Cabin in the Woods
Dir. Drew Goddard (2011)
Five college students head to a cabin in the woods to get some R&R. Little do they know that there are bigger things afoot.
CAUTION: MAY CONTAIN SPOILERS
It's so damn difficult to find a movie that has a fresh, unique take on the horror genre, and even when a movie desperately tries to be original, it usually falls flat on its face or comes across as entirely derivative. What's interesting about Cabin in the Woods is that it strives to be derivative, and to add up the sum of those parts of other films that it copies from to create an entirely new beast, one that somehow works its way back around to originality. It delivers entirely on that premise, turning the old standard tropes on their heads to give us something that we've never seen before and creating a world that makes you wish this was a series as opposed to a standalone movie.
There are so many callbacks within CitW that it feels very much like a love letter to the genre a la Scream. It's a slasher at the edges, but at its core it's a meta mindfuck with shades of every horror movie from The Evil Dead to Hellraiser. There are two competing stories within, and it makes the movie all the more compelling because the audience is never entirely sure who we want to come out victorious. The scenes with the soaring score and anxiety-building action scenes alternate between the college students trapped at the cabin and the workers in the control room that are seeking to deliver them to their deaths to avoid the end of the world. It is within that latter world, however, that the primary fascination with the movie revolves around.
And somehow, these scenes were even more entertaining than what was actually happening in the cabin.
There is much to be argued about the morality of killing, a debate that permeates so many facets of our sociopolitical world; from the death penalty to gun control, the different sides feel that the baseline of their argument comes down to how wrong it actually is to kill someone who seeks to harm you. But what if the fate of the entire world was at stake? Would you kill five innocent people to save the every other life on planet Earth? If so, would you do it every year? At what point would you view it as too big of a sacrifice? These are questions that are only dealt with on the surface, but it's a fascinating subtext that is worth thinking about long past when the credits roll on this film.
The best (and most memorable) thing about CitW is that there was so much potential to ruin the film with a board full of options that sounded so much more interesting than the zombie hillbilly family that became the "main protagonists." The brilliance of this movie, and the thing that kept it from becoming just a standard slasher with an interesting twist, was the elevator scene and everything that came after it. The reveal of the things that they did not choose was so much more compelling than the fight that resulted from their choice. It turned the violence and gore up to 11 and paved the way for one of the most batshit crazy final acts of any film in recent memory. At the end of the day, CitW is a slick, gore-filled horror comedy that has become an instant classic in the genre, one that could easily be a several-times-a-year rewatch for me.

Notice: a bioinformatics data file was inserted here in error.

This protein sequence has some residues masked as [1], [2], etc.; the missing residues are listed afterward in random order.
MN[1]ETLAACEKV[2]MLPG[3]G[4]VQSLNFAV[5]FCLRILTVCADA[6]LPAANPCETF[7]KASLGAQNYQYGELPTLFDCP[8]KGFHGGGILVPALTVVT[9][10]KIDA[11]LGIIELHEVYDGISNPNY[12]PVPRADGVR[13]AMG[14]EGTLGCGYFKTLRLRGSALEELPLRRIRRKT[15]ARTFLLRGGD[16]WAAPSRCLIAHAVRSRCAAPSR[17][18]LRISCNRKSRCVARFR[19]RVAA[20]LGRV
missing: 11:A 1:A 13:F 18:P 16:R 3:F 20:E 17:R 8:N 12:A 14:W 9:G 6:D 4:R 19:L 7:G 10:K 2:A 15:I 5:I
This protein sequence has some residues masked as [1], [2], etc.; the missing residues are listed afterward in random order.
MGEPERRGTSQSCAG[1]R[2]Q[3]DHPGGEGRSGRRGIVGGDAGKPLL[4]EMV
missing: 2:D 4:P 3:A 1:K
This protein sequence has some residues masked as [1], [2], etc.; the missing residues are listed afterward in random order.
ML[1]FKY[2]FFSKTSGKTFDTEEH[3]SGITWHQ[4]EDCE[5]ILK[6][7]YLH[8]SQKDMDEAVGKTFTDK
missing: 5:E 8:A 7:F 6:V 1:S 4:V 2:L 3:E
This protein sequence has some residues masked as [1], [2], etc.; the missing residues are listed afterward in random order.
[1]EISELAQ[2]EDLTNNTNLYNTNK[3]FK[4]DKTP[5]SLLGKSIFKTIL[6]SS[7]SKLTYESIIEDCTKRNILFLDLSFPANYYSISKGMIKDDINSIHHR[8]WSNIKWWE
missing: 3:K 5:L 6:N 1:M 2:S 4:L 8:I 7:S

One final note: when this movie released, everyone was talking about how the ending "blew their minds." By "the ending," these people meant the fact that they were actually sacrifices to the elder god and that their deaths were being controlled in order to appease them. But like... they reveal that super early in the movie... Hey, if you were shocked that they avoided death and brought about the destruction of the world, or even that the always-amazing Sigourney Weaver is the director behind it all, sure, I could see that. But the fact that they were sacrifices? That's literally in the first twenty minutes of the movie. God, people are fucking stupid.
My face when people talk about the twist in this movie.
Who this movie is for: Classic "cabin in the woods" movie fans, Gorehounds, People who found The Little Mermaid unrealistic
Bottom line: Funny, gory, and with a batshit crazy finale, Cabin in the Woods is an instant classic that more films should strive to imitate. It's a genre love-fest, filled with callbacks and references to the films that we all know and love in the same way that Scream blew our minds with a decade-and-a-half before. Easily a great addition to a Halloween marathon.